Section 20 of the 1998 Regulations describes the powers of arrest of the park’s authorised officers. Where a person who commits, attempts to commit or is suspected of committing any offence against the park regulations (as listed in Section 22.1), an authorised officer may demand that the person stops committing the offence and require the person to give his or her name and address. If the person refuses to stop, or is suspected of giving a false name and address, the authorised officer may then (and only then) arrest the person without a warrant and deliver him or her to the nearest police station to be charged.

j - International status and dates of designation (e.g. Biosphere Reserve, Ramsar Site, Significant Bird Area, etc.)

International status Date of designation
Biosphere reserve no
Ramsar site no
Significant bird area no
World heritage site (UNESCO) no
Others: no

k - Site’s contribution to local sustainable development measures or related plans

not specified

l - Available management resources for the area

Ressources How many/how much Comments/description
Human ressources Permanent staff 13
Volunteers
Partners
Physical ressources Equipments There is a list of equipment in Chapter 6. MANAGEMENT - Legal framework, management body.
Infrastructures
Financial ressources Present sources of funding Funded through entry fees and other fees and fines. The budget changes each year depending on visitor numbers. Over the last 5 years income has been between $340,000 and $180,000 USD.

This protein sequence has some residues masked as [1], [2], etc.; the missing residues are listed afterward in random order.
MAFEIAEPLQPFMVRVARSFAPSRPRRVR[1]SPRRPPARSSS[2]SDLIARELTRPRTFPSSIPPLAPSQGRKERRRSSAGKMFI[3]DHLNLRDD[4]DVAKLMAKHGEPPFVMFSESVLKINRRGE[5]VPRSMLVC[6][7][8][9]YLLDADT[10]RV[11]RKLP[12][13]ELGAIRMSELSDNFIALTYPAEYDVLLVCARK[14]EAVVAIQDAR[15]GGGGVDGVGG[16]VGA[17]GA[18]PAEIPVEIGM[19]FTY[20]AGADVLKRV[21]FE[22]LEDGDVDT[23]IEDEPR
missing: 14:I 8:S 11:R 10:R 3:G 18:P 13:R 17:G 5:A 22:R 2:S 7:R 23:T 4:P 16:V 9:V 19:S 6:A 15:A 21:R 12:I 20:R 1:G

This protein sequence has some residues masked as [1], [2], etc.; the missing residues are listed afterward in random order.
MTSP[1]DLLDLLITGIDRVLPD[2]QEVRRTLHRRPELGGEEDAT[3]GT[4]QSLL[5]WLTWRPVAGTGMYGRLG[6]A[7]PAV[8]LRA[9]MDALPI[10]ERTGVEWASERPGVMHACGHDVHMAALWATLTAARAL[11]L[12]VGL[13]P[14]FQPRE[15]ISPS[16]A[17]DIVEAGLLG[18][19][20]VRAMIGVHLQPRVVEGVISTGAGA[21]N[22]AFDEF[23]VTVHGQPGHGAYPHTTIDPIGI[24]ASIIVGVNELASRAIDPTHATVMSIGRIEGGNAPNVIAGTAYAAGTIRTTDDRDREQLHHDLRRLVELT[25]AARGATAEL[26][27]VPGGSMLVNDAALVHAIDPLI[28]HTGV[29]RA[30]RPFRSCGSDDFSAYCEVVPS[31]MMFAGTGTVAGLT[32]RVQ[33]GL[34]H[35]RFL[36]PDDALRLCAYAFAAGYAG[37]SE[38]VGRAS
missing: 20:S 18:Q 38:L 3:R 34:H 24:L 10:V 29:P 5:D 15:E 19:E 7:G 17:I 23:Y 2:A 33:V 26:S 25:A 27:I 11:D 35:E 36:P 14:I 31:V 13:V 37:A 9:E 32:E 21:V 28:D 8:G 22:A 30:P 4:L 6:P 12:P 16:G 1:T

Sources expected in the future
Annual budget (USD) 230000

Conclusion Describe how the management framework outlined above is adequate to achieve the ecological and socio-economic objectives that were established for the site (Guidelines and Criteria Section C/V).

The TCMP has an management plan that is being implemented effectively. The TCMP is self-funded and has a clear management structure. It has dedicated staff and a good amount of equipment and resources. It has good connections with other conservation organisations across the Eastern Caribbean, as demonstrated in the turtle monitoring with WILDCAST. The park has clear zones, and has made good efforts to set out conservation areas to protect biodiversity, while also seeking social and economic benefits. The management framework has excellent management measures for each zone, backed by effective enforcement measures. It has worked closely with local stakeholders and has a good relationship with local NGOs such as SusGren. The National Parks and Protected Areas System Plan 2010-2014 applauded the effective management of the TCMP. The TCMP has recently completed a strategic plan which sets out measures to improve the management effectiveness of the Board, particularly around strategic issues (rather than daily park management), which should result in improved monitoring and evaluation of progress. Overall the TCMP is making good progress towards its overall goal  “to protect, conserve and improve the natural resources of the Tobago Cays”.